It was as I was reading John Nicholson’s excellent piece on the symbolism that the poppy has taken on in football that the thought first occurred, but it’s only with the clock ticking down to the 2019 Rainbow Laces event that I was able to join the two halves of it together: there is an irony in that many of those who disagreed with the points made and who see the poppy as a symbol that is sacrosanct and should never be removed from footballers’ shirts will, this weekend, say something along the lines of – but not exactly:
“I don’t know why football needs to concern itself with this, I don’t care if you’re gay, straight, tall, or short – as long as you’re good at football, that’s all that matters.”
I’m generalising, obviously. I’m sorry if you fall into the pro-poppy and the pro-rainbow laces camps, but this is clearly not aimed at you.
Less than a fortnight after all hell would have broken loose if one out of 11 players one weekend wore a shirt without a poppy sewn onto it, some fans will attend their team’s game this weekend and not even register that it is the awareness week to promote LGBT inclusion in the sport.
(NB – it’s worth pointing out here that, while I’m very pro Rainbow Laces and very pro it being a priority for clubs, the second it becomes mandatory on pain of vilification in the press, stadium-wide booing, and rainbow mascots then we’ve probably gone a little bit too far).
Yet, it’s still funny to watch adults not see the humorous side of that double standard – that there should be no politics in football, unless it’s whether someone is respecting the troops. My hot take is that, given the levels of discrimination in society at the moment, football can probably take a little bit more politics – especially when it comes to diversity, attitudes towards minorities and inclusion.
The “I don’t care if my team has a gay player if they’re good” line is, of course, well-meaning – and nobody should be criticised for thinking that – but it comes from a position of misunderstanding. It’s not that LGBT people want to announce themselves to the world; it’s that they have to, or it snowballs. A Premier League footballer couldn’t be seen holding hands with his boyfriend without the subsequent press and public intrusion the same way that one can hold hands with his girlfriend. On a much lesser scale, have you seen how hard it is to buy a male-to-male or female-to-female Valentine’s Day card?
Rainbow Laces don’t change what your local Asda stocks, obviously, but this is all part of the bigger picture. What they might change is how the footballer and his boyfriend feel behind closed doors – to see that some teammates happily take a few minutes out of their day to at least demonstrate their support.
Every year, every player is sent a pair of laces. Every year, how many of them get used? I’d be amazed if it even tips into double figures. And when asked, clubs will point to the rainbow captain’s armband or the rainbow corner flags – as if they’re not just standard issue for the weekend and they’re doing the absolute bare minimum required.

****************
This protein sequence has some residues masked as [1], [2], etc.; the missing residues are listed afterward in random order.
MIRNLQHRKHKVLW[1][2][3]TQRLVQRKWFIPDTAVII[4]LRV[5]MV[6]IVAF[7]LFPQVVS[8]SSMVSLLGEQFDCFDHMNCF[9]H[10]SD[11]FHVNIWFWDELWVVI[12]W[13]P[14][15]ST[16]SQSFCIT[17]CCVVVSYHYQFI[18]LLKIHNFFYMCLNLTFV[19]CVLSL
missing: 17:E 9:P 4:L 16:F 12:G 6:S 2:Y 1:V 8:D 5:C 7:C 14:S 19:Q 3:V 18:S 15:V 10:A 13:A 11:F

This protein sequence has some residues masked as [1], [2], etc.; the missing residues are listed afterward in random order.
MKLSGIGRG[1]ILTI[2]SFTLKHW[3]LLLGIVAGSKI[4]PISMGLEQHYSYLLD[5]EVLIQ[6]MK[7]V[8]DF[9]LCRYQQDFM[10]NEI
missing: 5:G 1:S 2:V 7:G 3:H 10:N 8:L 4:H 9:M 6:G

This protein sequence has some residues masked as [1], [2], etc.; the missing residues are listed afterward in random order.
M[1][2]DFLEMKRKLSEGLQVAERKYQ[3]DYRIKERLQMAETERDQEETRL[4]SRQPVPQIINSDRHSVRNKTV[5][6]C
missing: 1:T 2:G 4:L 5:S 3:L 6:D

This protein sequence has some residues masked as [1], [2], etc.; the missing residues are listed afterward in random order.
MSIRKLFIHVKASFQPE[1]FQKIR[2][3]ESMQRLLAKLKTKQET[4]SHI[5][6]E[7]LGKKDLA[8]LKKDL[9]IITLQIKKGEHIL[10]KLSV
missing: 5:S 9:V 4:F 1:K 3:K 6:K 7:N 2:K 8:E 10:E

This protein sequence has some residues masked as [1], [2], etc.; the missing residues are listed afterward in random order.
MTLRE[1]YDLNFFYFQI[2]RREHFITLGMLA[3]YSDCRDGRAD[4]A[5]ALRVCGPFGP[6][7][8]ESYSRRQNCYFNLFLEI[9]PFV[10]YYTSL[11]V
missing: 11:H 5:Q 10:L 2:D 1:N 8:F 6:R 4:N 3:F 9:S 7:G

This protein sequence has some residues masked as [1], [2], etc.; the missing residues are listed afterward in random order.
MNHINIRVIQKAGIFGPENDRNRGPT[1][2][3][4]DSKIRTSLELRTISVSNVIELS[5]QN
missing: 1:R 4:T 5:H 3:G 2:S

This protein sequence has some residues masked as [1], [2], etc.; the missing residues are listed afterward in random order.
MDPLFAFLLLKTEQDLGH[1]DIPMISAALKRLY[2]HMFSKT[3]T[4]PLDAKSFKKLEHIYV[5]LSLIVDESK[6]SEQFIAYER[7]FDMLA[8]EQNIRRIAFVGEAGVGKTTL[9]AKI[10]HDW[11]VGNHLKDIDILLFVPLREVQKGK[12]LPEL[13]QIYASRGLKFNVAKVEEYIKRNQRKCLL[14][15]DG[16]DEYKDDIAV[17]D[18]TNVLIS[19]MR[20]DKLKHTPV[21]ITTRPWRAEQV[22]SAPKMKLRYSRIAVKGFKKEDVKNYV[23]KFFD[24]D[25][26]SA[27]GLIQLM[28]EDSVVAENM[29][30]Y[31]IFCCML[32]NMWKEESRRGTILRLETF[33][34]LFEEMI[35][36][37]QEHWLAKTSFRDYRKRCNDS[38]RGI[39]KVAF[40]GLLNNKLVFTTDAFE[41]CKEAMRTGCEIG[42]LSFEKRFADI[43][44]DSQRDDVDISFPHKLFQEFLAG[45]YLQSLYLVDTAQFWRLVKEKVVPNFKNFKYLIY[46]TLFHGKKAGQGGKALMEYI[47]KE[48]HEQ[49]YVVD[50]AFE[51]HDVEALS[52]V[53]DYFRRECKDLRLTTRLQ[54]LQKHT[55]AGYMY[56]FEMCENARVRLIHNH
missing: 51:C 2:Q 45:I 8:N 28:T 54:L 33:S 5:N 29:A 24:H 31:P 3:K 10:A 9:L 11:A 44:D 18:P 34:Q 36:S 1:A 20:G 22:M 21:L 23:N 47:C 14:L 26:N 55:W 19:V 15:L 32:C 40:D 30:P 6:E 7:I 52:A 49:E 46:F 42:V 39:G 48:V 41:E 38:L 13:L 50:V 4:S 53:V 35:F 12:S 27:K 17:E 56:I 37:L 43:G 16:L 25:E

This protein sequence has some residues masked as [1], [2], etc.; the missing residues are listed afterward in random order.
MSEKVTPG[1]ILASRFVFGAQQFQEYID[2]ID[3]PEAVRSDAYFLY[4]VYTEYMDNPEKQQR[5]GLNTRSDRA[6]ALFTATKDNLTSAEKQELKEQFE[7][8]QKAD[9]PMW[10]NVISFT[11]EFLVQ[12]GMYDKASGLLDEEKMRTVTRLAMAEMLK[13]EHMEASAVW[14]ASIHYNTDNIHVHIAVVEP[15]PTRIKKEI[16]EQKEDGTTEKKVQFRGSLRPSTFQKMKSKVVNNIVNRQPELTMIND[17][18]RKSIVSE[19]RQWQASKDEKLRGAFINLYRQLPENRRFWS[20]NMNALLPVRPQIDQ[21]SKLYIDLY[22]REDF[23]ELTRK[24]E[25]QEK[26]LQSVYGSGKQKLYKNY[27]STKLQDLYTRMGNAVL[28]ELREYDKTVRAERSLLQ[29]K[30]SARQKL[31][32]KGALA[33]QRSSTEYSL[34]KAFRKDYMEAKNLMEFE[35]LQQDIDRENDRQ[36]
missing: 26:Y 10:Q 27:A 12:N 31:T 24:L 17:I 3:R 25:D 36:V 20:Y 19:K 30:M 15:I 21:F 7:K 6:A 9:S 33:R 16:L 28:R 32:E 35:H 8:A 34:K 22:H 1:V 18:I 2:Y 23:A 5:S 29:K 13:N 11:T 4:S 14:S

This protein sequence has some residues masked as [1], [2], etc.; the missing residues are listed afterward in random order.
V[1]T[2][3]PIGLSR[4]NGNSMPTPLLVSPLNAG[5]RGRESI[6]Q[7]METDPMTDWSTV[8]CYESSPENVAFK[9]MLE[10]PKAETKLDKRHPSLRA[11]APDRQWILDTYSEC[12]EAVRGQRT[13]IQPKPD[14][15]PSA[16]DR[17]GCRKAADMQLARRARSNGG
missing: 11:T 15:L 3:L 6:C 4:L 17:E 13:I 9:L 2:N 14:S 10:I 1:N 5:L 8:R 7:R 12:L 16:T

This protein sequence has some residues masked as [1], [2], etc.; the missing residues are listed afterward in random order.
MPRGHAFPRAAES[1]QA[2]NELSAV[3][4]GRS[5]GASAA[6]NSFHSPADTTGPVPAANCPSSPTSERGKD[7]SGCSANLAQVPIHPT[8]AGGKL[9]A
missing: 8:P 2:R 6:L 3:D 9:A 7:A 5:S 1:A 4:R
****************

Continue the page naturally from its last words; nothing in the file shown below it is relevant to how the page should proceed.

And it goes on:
The players probably don’t even lace up their own boots, so how hard can it be to check with individuals that they’d be happy to have the change and then get the kit man to do it? A friend who, up until recently, worked as a press officer for a Football League club told me that he personally asked several high-profile players at that club to do it and, as soon as they were actually told what it was about and for, they agreed – but he still had to lace up those boots. That club even spotted that it was good PR to leave the corner flags in all season because LGBT inclusivity isn’t for one weekend only.
“Some players may object on religious grounds,” you might say – and that’s fine; it’s not mandatory. Some players might object to the poppy but nobody seems to care about their feelings then. And even then you might argue that seeing the impact of the campaign might help players realise that being religious and an LGBT ally is possible.
Football has a masculinity problem, which most likely stems from a need to gain any small advantage wherever possible. Feminine qualities are seen as disadvantageous and are also linked with being gay, therefore there is a resistance to accepting them. The weird juxtaposition is that the metrosexuals of the late 1990s and early 2000s should probably have paved the way for that change in attitude. But you still get dads shouting at their sons to ‘man up’ when playing school or junior football.
Rainbow Laces isn’t about forcing anything onto others. It’s about a demonstration that all people are welcome in a sport that – let’s face it – doesn’t exactly have a good record or image on discrimination at the moment.
Let’s hope the numbers getting involved are higher this year. But I won’t hold my breath.